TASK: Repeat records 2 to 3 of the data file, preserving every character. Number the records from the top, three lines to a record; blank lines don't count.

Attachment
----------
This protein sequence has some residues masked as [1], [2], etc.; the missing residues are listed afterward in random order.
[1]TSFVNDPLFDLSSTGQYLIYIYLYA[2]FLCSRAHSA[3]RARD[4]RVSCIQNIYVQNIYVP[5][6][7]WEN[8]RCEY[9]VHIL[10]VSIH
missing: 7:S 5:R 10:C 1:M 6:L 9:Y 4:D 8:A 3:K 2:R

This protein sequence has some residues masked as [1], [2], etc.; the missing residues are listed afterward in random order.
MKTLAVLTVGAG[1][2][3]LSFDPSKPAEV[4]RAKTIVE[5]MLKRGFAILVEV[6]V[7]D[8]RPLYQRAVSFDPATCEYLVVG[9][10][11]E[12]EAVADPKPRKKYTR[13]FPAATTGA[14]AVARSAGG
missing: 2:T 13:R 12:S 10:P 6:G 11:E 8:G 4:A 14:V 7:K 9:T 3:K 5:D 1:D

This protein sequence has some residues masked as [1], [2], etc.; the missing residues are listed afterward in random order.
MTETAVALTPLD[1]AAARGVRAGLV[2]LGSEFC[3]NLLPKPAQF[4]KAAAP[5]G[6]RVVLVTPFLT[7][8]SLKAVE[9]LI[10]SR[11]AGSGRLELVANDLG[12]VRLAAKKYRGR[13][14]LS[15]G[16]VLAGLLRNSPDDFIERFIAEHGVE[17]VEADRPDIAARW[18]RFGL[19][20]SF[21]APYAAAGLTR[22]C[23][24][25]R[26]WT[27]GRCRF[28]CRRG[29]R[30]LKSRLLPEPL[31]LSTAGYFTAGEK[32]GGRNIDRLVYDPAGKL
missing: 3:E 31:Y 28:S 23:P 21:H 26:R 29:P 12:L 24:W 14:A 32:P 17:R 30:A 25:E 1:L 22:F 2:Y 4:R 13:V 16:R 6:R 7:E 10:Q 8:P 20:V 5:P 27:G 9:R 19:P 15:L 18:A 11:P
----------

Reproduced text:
This protein sequence has some residues masked as [1], [2], etc.; the missing residues are listed afterward in random order.
MKTLAVLTVGAG[1][2][3]LSFDPSKPAEV[4]RAKTIVE[5]MLKRGFAILVEV[6]V[7]D[8]RPLYQRAVSFDPATCEYLVVG[9][10][11]E[12]EAVADPKPRKKYTR[13]FPAATTGA[14]AVARSAGG
missing: 2:T 13:R 12:S 10:P 6:G 11:E 8:G 4:A 14:V 7:K 9:T 3:K 5:D 1:D

This protein sequence has some residues masked as [1], [2], etc.; the missing residues are listed afterward in random order.
MTETAVALTPLD[1]AAARGVRAGLV[2]LGSEFC[3]NLLPKPAQF[4]KAAAP[5]G[6]RVVLVTPFLT[7][8]SLKAVE[9]LI[10]SR[11]AGSGRLELVANDLG[12]VRLAAKKYRGR[13][14]LS[15]G[16]VLAGLLRNSPDDFIERFIAEHGVE[17]VEADRPDIAARW[18]RFGL[19][20]SF[21]APYAAAGLTR[22]C[23][24][25]R[26]WT[27]GRCRF[28]CRRG[29]R[30]LKSRLLPEPL[31]LSTAGYFTAGEK[32]GGRNIDRLVYDPAGKL
missing: 3:E 31:Y 28:S 23:P 21:H 26:R 29:P 12:L 24:W 14:A 32:P 17:R 30:A 25:E 1:L 22:F 2:Y 4:R 13:V 16:R 6:R 7:E 10:Q 8:P 20:V 5:P 27:G 9:R 19:P 15:L 18:A 11:P